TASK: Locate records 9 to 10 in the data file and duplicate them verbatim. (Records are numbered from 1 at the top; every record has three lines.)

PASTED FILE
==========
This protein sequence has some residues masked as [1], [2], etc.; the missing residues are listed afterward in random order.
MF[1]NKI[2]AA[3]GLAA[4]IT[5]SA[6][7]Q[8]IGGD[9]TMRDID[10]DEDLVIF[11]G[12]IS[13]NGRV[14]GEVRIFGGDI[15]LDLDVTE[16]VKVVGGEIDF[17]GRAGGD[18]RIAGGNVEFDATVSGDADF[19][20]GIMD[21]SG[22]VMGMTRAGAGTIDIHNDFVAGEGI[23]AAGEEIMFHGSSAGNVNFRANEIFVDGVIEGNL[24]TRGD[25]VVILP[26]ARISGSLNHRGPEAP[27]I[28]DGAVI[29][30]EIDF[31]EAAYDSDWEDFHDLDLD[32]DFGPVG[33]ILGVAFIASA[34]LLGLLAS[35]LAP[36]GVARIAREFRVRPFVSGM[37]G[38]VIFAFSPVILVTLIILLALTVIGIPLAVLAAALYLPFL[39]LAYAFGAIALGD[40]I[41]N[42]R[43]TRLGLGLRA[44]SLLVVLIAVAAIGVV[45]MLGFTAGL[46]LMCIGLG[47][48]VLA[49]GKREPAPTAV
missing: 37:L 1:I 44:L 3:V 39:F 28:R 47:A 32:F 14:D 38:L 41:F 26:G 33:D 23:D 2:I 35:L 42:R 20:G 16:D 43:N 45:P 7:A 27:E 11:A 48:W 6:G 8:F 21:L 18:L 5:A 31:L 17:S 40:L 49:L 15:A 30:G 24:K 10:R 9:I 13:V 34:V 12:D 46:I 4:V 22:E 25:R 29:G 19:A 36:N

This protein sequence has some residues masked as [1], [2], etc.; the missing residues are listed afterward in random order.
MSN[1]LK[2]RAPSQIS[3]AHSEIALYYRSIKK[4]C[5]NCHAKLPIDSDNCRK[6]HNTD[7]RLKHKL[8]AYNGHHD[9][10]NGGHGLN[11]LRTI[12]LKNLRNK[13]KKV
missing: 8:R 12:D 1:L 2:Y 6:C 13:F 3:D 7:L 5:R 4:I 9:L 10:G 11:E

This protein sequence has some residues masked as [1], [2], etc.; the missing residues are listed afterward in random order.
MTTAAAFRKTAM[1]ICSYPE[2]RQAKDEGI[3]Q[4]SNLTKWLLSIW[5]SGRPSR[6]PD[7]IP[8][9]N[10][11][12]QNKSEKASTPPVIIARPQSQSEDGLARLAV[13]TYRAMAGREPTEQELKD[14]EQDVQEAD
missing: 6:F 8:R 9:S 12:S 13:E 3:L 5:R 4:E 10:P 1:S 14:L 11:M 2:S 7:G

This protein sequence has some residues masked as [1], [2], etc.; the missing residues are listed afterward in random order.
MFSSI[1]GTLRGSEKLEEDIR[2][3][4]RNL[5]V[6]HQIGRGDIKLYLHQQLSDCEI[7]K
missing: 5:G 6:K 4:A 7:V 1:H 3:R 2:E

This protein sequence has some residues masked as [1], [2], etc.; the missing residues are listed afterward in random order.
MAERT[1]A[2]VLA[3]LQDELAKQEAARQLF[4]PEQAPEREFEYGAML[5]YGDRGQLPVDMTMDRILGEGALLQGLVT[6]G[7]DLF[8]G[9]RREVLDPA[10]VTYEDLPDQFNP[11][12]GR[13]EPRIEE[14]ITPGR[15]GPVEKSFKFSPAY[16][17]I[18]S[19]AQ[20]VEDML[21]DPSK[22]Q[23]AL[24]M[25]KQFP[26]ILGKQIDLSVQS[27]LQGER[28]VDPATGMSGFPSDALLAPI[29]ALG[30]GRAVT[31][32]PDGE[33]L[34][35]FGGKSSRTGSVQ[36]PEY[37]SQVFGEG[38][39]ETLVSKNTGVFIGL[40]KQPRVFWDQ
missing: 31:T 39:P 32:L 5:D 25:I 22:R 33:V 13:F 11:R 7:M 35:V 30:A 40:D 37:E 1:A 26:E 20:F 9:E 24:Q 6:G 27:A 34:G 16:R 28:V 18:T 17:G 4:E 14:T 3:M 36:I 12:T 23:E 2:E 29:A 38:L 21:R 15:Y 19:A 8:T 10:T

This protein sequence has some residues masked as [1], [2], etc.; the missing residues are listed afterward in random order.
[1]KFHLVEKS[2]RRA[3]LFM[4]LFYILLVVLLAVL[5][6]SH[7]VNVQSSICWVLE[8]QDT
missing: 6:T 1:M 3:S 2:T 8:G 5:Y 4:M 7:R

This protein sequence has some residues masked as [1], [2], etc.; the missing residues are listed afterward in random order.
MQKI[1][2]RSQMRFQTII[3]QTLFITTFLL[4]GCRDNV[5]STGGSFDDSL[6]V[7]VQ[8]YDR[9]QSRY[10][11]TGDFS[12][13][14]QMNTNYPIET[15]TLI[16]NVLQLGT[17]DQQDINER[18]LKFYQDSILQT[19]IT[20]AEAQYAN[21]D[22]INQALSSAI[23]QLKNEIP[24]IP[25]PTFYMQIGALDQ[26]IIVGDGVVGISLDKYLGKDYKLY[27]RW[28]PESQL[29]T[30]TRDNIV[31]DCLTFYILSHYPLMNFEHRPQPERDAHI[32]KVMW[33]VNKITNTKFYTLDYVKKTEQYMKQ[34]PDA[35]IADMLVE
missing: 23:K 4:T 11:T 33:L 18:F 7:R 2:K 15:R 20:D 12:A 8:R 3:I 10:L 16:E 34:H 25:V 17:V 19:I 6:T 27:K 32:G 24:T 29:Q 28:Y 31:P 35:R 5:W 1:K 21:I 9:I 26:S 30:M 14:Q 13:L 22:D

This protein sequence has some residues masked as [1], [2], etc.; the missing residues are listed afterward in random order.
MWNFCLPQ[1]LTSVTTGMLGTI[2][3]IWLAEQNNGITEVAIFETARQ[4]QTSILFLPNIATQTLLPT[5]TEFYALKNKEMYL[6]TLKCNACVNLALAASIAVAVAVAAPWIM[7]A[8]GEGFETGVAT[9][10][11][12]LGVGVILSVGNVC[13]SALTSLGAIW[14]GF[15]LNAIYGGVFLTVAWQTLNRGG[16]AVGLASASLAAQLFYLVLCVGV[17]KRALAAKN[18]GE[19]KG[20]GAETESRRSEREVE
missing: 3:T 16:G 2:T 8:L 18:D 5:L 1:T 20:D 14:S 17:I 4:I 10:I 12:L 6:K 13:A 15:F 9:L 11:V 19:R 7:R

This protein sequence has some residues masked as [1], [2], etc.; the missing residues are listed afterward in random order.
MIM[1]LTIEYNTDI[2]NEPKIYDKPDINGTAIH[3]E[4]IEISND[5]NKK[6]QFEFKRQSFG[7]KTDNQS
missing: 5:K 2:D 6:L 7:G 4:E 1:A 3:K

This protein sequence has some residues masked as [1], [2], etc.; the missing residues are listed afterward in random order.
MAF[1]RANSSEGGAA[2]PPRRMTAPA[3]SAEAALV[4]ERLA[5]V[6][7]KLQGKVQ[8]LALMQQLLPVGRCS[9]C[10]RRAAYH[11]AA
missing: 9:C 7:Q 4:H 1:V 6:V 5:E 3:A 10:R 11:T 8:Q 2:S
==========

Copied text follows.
This protein sequence has some residues masked as [1], [2], etc.; the missing residues are listed afterward in random order.
MIM[1]LTIEYNTDI[2]NEPKIYDKPDINGTAIH[3]E[4]IEISND[5]NKK[6]QFEFKRQSFG[7]KTDNQS
missing: 5:K 2:D 6:L 7:G 4:E 1:A 3:K

This protein sequence has some residues masked as [1], [2], etc.; the missing residues are listed afterward in random order.
MAF[1]RANSSEGGAA[2]PPRRMTAPA[3]SAEAALV[4]ERLA[5]V[6][7]KLQGKVQ[8]LALMQQLLPVGRCS[9]C[10]RRAAYH[11]AA
missing: 9:C 7:Q 4:H 1:V 6:V 5:E 3:A 10:R 11:T 8:Q 2:S